Tuesday, November 15, 2016

C.F.D. Moule on the Nature of Scripture

Scripture is so precious to me that I have read it through from cover to cover scores of times, missing not a day in 50 years without steady reading. I hope that it is now clear why this is so. I do not believe that Scripture is infallible; I question the value of the language of inspiration for describing its distinctive qualities; I believe (as I have shown) that Scripture itself, and the fact that it is an accredited selection, need to be critically examined and sifted like any other matters of antiquity. But, precisely because it does constitute the body of documents most directly concerned with the impact of those events which culminated (so I read the evidence) in Jesus and the Christian movement, it constitutes (as a whole and taken in its entirety) a mirror held up to the face of God. And unless we gaze daily in that mirror we are deprived of the most vital agent in our access to God through Jesus Christ. That is why the Bible is indispensable and uniquely precious. But without the Spirit of God to nerve me to face, to respond to, and to obey that awesome presence, and to bind me to my fellow-seekers for our mutual help and encouragement in this activity, all the study and labour would be worse than useless. This is how I understand both the distinctiveness of Scripture and the relation to it of a doctrine of the Spirit.- C.F.D. Moule; Forgiveness and Reconciliation; 224; italics mine.

Saturday, November 12, 2016

G.B. Caird on (Sin)cerity

While reading George Caird's masterful New Testament Theology, he brings to the fore an interesting and often overlooked aspect of the types of sins Jesus died for, namely, the sin of sincerity.

Caird states:

If it be true that Jesus died for such as Paul, then the one thing certain is that the sins he bore included the sins of sincerity. ...Christian tradition has regrettably accustomed us to think of those who brought about the Crucifixion as villians; but if we observe them through the eyes of Paul, we get a different view. 'I bear them witness that they have a zeal for God, however unenlightened' (Rom. 10:2). No doubt they had their faults and fallacies, but each in his own way was a sincere person, honestly trying to do what was right in the interest of religion and national survival. But in all the annals of human vice, no power is as destructive or demonic as perverted sincerity.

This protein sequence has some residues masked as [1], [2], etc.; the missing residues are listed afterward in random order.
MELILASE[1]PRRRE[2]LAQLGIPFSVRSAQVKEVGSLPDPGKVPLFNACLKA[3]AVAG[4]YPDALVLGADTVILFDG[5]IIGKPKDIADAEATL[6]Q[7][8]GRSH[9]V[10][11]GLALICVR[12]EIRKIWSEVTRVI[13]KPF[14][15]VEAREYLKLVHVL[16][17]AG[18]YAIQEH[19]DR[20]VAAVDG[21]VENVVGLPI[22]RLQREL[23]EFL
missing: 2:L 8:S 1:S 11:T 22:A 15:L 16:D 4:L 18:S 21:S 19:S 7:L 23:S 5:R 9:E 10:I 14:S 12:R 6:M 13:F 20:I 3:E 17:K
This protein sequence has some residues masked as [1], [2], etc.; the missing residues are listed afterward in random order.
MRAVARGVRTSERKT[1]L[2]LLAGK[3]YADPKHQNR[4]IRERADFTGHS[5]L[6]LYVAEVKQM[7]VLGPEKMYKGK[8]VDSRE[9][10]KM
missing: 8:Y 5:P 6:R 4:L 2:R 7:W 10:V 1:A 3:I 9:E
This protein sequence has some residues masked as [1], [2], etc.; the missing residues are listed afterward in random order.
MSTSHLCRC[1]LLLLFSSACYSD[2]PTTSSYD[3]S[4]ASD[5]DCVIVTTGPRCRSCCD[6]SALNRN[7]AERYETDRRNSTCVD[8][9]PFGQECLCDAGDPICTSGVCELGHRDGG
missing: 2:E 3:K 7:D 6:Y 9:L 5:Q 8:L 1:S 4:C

It took the Cross, interpreted as the vicarious bearing of guilt to pierce the armour-plate of Paul's self-congratulation. It proved that when he had been most confident of serving God, he had been God's enemy; and it had revealed a love great enough to kill the enmity (Rom. 5:8; 2 Cor. 5:18-21) (Italics mine; 147). 

Sunday, November 6, 2016

NIVAC eBook Sale (Nov 7-13)

One of the more helpful commentary series, the New International Version Application Commentary (NIVAC), published by Zondervan, is having a one week eBook sale beginning tomorrow (Nov 7-13).

Each volume is only $4.99 a piece, and bundles can be purchased for $17.99. These are truly remarkable prices for such a solid commentary series. I can attest personally to the quality as I have used with great benefit, Douglas Moo's Romans and Daniel Block's Deuteronomy to name just a couple of the volumes.
Make sure you take advantage of this offer by shopping here

Friday, November 4, 2016

Ernst Käsemann and the Quote of the Day

I ran across this quote from the great Ernst Käsemann on the indispensability of learning in community, a virtue seemingly lost in certain sectors of the church and in scholarship.

Controversy is the breath of life to a German theologian, and mutual discussion is the duty of us all. For, in scholarship as in life, no one can possess truth except by constantly learning it afresh; and no one can learn it afresh without listening to the people who are his companions on the search for that truth. Community does not necessarily mean agreement. (Perspectives on Paul; 60.)